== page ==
And what could possibly follow that story?

The President at Immaculata University, right?

Nope.  People who wanted butt lifts, but instead had some chemical injected into their butts that gave them infections – something like window filler – I can’t give you accurate reportage about the story, because by then we were already actively comparing the NBC10 telecast to the 6ABC telecast, and in the time it took NBC10 to report on Facebook idiocy, and rotted butt injections, 6ABC had covered the shooting on Dorrance Street, the death of a medic, and the burglarly of a church for its copper piping, and the President’s visit.  That’s not to say 6ABC didn’t have it’s feel good story – suburban teenagers addicted to heroin – but at least they got some actual news in there before they got to the meat of their telecast.

And what’s up with NBC10’s good news segment?  I don’t even know what the regular time is – but it’s a half hour a day, and it seems like its on whenever I turn on the t.v.  For a half hour, they only report “good” news.  Good news, bad news – really, aren’t you just supposed to report the news – the days events – and let others be the judge of whether it’s good news or bad news?  And, a half hour a day – that’s 2.5 hours of what NBC10 dubs “good” news a week – 2.5 hours of kids with cancer to promote fundraising, maimed animals rescued from animal shelters to promote fundraising, and maybe a few minutes adorable adoptable children, again to promote fundraising.  If they want to do a telethon, just call it what it is, and don’t put it on the “news.”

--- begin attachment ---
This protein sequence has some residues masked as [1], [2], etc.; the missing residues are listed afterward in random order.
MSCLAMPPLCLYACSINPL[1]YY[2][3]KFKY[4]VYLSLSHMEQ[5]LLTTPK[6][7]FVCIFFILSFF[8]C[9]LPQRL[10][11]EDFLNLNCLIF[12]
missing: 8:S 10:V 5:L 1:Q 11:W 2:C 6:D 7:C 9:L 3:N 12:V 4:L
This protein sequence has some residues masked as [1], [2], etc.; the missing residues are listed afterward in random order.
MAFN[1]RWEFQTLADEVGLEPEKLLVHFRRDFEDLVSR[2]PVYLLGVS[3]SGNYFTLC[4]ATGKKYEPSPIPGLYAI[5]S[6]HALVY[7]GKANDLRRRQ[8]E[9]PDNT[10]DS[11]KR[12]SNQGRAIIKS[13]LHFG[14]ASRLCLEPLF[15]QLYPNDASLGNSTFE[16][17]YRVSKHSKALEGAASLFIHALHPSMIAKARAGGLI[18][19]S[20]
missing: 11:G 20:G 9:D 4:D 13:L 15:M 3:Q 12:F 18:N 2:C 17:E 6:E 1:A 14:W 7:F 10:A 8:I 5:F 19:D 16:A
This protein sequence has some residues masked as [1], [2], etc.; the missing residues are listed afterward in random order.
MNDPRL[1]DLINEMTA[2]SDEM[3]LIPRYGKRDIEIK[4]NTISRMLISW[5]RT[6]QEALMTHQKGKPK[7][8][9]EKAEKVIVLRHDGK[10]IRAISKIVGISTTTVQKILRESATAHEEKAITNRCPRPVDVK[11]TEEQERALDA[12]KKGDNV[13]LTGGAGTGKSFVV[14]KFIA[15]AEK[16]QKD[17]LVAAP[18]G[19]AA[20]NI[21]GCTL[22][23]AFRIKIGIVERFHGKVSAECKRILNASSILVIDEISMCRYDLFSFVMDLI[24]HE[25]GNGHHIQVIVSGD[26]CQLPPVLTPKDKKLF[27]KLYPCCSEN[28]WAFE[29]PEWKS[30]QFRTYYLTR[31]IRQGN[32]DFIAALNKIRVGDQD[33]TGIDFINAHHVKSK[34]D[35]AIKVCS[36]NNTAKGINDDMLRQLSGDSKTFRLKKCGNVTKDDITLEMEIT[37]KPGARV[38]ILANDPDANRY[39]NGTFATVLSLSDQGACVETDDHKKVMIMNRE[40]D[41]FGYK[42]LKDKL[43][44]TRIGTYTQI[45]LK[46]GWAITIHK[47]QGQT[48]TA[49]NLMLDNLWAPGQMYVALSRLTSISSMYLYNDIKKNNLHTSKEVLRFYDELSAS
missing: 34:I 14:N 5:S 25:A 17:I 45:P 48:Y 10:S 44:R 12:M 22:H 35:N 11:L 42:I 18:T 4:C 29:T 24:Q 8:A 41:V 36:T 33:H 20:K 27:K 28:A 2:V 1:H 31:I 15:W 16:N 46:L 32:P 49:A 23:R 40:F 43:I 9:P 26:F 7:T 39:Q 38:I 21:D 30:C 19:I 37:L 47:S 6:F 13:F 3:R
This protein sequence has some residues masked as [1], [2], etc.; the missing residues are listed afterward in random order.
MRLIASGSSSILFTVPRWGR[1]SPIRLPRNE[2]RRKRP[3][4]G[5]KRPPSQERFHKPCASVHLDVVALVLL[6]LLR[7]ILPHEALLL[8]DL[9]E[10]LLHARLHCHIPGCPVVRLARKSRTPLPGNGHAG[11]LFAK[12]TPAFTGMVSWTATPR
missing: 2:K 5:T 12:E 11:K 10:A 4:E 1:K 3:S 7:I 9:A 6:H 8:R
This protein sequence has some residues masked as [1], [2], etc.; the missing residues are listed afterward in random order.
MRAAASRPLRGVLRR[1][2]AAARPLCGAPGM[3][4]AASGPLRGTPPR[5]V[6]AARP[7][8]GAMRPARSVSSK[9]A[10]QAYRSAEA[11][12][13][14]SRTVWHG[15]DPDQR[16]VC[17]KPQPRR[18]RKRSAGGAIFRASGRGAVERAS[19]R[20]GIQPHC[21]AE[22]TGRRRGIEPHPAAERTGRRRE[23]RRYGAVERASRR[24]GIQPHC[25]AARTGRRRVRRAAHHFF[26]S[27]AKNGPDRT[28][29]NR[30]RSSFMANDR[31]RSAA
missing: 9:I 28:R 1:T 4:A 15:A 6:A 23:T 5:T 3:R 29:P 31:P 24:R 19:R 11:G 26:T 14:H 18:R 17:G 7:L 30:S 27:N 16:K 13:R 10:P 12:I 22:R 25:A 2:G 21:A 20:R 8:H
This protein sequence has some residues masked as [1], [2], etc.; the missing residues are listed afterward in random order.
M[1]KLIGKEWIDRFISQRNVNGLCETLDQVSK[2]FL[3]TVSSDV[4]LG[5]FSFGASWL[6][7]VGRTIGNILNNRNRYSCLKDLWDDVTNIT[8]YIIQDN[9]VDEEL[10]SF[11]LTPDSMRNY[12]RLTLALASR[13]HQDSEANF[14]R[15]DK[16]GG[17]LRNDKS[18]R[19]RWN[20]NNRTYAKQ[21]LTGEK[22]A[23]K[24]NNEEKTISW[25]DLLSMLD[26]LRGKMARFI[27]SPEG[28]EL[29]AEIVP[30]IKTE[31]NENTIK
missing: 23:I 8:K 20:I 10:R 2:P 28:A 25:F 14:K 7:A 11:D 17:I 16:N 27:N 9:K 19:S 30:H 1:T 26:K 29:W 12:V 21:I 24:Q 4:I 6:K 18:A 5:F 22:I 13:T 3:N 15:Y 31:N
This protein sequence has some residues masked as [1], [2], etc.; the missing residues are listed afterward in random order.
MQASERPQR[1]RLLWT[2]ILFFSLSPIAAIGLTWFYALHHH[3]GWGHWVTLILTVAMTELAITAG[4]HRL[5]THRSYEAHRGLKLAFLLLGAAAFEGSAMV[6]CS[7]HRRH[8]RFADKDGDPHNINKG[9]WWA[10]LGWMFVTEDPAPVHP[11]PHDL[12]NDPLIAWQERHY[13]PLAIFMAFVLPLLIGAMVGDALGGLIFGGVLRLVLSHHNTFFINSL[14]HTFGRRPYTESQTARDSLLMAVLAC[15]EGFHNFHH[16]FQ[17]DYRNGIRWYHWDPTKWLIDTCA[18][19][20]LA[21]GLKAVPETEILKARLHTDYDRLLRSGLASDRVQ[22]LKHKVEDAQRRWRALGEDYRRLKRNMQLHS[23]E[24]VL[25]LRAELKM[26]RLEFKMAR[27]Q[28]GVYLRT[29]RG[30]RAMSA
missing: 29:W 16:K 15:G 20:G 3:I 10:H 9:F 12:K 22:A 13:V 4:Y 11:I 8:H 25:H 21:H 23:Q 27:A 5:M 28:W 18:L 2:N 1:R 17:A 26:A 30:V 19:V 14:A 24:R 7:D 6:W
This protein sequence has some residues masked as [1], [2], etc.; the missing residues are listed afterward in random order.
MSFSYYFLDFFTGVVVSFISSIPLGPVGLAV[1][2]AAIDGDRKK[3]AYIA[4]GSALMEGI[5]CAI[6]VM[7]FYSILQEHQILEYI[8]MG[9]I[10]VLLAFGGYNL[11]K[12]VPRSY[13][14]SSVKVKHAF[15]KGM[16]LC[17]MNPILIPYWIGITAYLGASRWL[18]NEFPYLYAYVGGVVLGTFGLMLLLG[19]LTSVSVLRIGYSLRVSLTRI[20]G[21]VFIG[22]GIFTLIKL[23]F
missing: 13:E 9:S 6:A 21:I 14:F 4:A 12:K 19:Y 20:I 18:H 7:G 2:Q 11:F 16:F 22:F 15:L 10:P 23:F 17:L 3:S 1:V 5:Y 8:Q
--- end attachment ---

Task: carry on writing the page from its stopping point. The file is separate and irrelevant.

And what does that make the happenings of the rest of the telecast – the bad news hour?  Good news, bad news – just tell me what happened today, ok?

3 Comments

  1. Lisa March 10, 2010

    AMEN, sister! I actually would rather know about what is going on in the world and my city, then the bullshit feel good filler.

    Reply
  2. robin March 10, 2010

    I saw that report and thought the same thing! If she was so upset about being on a website, why show the pictures on TV? And, I’m sorry but seriously? Those photos were just awful.

    Reply
  3. Laura March 12, 2010

    Actually “good news” ends up being a positive spin or resolution of “bad news.” Kid dies of cancer, but raises thousands for research. Family isn’t slaughtered by gun-toting home invaders because the traumatized 6 year old calls 911.

    Certainly the local network’s choice of lead story has a lot to do with the demographic they’re trying desperately to reach but won’t. 18 to 35 isn’t eating a “Law and Order” news.. “Jay Leno” sandwich.

    Reply